Clerx is far from the only celiac patient who gets frustrated. Researchers, who have concentrated for so long on trying to develop therapies for the condition, are starting to recognize that simply being diagnosed with celiac disease can have a heath impact: a significant level of stress. Patients report feeling a great burden involved in maintaining a daily gluten-free diet, the time it takes to research, buy and prepare safe foods, the social isolation related to eating outside the home, and the higher cost of gluten-free products.
And it appears that those with lower incomes are struggling the most, because of a lack of resources and education on gluten avoidance.
In a study published in 2014 in the American Journal of Gastroenterology, researchers from Harvard University’s Beth Israel Deaconess Medical Center in Boston sent out questionnaires to 341 celiac patients and 368 people who suffered from other chronic conditions, such as diabetes, inflammatory bowel disease, congestive heart failure, hypertension and end-stage renal disease on dialysis. Each group of patients was not told that those with other conditions were being surveyed, so that they would rate their burden only according to their own experience.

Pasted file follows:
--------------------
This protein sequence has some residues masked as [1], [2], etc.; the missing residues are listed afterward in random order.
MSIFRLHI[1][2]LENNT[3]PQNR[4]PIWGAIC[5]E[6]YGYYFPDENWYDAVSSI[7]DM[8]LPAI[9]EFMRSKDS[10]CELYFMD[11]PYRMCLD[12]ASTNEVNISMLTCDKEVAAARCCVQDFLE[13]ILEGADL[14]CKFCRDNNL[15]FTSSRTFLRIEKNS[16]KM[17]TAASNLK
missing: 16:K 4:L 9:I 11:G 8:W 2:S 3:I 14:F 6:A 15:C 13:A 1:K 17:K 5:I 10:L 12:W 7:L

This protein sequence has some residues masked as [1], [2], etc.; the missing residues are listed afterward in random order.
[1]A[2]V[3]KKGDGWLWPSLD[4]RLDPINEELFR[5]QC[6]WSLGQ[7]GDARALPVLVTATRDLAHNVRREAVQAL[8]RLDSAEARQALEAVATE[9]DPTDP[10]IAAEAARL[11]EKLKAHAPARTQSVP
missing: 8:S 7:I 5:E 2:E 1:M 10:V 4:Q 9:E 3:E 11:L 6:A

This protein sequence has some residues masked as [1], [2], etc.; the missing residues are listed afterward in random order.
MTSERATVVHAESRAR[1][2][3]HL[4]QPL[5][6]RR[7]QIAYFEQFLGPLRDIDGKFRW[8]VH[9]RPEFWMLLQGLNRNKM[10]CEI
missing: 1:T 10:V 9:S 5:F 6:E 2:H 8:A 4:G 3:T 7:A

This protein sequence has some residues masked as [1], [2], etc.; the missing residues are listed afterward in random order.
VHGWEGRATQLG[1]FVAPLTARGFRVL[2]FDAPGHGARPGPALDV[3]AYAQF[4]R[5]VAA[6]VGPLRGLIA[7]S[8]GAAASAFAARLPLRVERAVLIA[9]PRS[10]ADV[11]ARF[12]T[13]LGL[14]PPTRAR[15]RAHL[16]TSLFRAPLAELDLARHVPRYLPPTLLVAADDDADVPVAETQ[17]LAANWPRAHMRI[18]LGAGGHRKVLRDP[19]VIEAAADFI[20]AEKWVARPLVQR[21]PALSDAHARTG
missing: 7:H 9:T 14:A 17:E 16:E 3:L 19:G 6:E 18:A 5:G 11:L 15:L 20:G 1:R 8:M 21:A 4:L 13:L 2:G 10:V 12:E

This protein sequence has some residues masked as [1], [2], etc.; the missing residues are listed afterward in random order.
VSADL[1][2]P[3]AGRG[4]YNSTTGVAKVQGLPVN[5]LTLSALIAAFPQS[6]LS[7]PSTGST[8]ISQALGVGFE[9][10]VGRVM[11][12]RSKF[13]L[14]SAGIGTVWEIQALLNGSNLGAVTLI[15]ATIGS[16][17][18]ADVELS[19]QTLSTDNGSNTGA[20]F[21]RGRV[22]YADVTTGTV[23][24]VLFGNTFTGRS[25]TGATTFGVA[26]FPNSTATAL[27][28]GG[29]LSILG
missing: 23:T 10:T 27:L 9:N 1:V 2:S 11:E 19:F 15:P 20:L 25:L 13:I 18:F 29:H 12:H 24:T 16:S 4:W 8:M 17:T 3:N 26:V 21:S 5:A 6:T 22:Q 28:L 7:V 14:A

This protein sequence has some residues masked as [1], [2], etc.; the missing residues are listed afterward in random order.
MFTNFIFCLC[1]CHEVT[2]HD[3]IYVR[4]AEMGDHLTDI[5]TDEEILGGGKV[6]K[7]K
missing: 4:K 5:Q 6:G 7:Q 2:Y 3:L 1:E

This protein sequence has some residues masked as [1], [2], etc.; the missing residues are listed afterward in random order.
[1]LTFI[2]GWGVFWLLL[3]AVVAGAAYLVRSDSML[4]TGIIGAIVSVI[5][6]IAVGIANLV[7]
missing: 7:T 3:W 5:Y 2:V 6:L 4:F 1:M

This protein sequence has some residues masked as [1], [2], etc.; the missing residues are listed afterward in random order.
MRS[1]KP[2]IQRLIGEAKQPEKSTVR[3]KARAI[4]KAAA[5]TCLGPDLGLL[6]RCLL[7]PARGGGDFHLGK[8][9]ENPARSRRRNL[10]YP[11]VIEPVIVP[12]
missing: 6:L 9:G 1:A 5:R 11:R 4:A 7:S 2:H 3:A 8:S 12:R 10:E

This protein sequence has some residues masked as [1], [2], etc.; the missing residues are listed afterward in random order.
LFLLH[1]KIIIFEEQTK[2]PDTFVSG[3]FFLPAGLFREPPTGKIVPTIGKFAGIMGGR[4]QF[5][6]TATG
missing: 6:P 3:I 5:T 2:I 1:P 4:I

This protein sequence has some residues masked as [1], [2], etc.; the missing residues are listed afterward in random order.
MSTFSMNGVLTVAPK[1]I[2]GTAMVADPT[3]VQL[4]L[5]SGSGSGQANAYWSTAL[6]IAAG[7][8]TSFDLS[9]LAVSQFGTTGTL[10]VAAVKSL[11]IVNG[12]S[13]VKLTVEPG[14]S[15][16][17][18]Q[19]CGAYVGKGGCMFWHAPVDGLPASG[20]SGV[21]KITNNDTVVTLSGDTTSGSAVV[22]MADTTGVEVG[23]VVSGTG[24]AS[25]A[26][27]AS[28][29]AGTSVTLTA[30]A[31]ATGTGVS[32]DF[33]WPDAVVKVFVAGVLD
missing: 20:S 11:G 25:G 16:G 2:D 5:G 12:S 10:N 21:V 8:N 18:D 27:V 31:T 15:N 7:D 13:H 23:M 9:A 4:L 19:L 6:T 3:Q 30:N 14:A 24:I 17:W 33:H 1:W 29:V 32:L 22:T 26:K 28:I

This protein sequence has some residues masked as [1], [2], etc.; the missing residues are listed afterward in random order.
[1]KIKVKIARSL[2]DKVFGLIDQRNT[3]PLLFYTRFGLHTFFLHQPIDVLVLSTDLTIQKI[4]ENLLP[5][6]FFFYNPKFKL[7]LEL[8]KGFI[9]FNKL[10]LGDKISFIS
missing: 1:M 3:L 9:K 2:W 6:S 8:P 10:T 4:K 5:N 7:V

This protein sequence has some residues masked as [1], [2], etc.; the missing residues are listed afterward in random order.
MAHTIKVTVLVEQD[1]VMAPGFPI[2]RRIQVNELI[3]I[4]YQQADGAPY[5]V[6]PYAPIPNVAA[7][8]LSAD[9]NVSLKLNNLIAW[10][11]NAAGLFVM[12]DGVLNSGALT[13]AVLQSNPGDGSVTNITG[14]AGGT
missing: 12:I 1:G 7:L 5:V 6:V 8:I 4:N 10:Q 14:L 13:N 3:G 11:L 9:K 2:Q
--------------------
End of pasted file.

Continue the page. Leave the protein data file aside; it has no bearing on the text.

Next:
Once the answers were tallied, it turned out that the burden of celiac disease and having to manage a gluten-free diet was perceived as more onerous than every condition on the list except for end-stage renal disease. In other words, people with every condition other than end-stage renal disease thought they had a better quality of life.
“As clinicians, this was something that in the bigger picture had become of greater interest,” says Dr. Jocelyn Silvester, a gastroenterologist and member of the Harvard Celiac Research Program, who was part of the study’s research team. “We wanted to get a sense of the burden – and boy, we certainly did that.”